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Miller happy to be back in US fold

February 16, 2010

Bode Miller has enjoyed a rollercoaster life as a professional ski racer, but insists he is glad to be back in the fold of the American team after seasons of self-imposed exile.

Miller won downhill Olympic bronze on Monday to add to his two silver medals from the 2002 Salt Lake City Games -- an achievement he admitted was a huge relief.

He made a sheepish return to the United States from the Turin Games four years ago after bombing badly when skiing outside the confines of the US team.

But Miller, now 32, has mellowed and admitted that life back as a member of the team was enjoyable and good for his skiing.

The American even added that he was not aggrieved at having lost out to downhill winner Didier Defago of Switzerland and silver medallist Aksel Lund Svindal of Norway.

"I focus on skiing and enjoying myself. It's what I've always done and I'm hoping I can keep doing it. Today was amazing and a lot of fun," he said.

"It's such a relief to get a medal. The fact those guys beat me to the hundredth of a second doesn't bother me."

Speaking of his Turin adventure, when he infamously stayed in a mobile home and financed his own team through sponsorship garnered after Salt Lake, Miller said: "In 2006, I had a lot of extra stuff around."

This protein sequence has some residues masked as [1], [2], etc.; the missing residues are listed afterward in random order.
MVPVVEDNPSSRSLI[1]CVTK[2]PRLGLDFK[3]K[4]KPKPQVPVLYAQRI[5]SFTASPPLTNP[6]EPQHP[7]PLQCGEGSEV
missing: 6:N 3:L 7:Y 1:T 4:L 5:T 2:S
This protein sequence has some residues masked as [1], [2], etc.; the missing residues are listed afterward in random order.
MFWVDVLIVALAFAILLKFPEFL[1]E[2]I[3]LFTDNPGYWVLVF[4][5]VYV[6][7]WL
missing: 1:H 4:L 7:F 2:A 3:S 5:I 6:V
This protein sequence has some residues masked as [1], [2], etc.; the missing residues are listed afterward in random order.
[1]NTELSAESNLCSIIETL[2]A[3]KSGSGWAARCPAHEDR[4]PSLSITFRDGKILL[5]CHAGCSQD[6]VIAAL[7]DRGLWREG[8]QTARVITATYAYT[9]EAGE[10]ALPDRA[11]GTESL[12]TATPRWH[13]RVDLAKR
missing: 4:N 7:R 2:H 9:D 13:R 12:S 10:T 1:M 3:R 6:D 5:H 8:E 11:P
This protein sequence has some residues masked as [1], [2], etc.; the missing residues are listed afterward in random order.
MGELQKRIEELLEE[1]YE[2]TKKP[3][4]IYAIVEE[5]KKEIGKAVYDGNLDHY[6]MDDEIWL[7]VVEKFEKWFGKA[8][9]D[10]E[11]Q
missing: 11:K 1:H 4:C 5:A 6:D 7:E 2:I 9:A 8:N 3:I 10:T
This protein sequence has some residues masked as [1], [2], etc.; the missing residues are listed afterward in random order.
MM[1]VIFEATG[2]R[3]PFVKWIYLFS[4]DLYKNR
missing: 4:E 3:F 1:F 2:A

A two-time overall World Cup winner in 2005 and 2008, he justified his decision to leave behind the US team and, for a spell later, ski racing as something healthy.

"I felt I was able to step away from the team and from the sport and then make my decision to come back with a pretty clean slate. I didn't have a lot of baggage," he said.

"I just decided I wanted to ski race and if I was going to ski race, I would ski race in a way that would make me proud and hopefully inspire other guys in the sports.

"That's a much nicer feeling than it was before."

Miller also acknowledged that skiing in the Olympics was special -- something he had previously tried to play down, once famously saying in Turin that Olympic gold meant nothing.

"I never feel pressure. You always want to do well," he said. "But the big Games are different, they're more important.

"There's more environmental stimulation. You get more excited, there's more energy and that can be really positive if you feed off it.

"In the past, sometimes I tried to suppress that and make it just another race, but it's definitely a lot less fun."

Miller added that he did not approach ski racing as a he would a job.

"There's a difference when you take it really clinically, like a job, and you execute because you're the best in the world with the best skis and all the experience," he said.

"You compare that to when it's an Olympics, you get the chill, you get nervous, a little bit scared and then positive. You go on an emotional rollercoaster of what it's like to compete at Olympic level."

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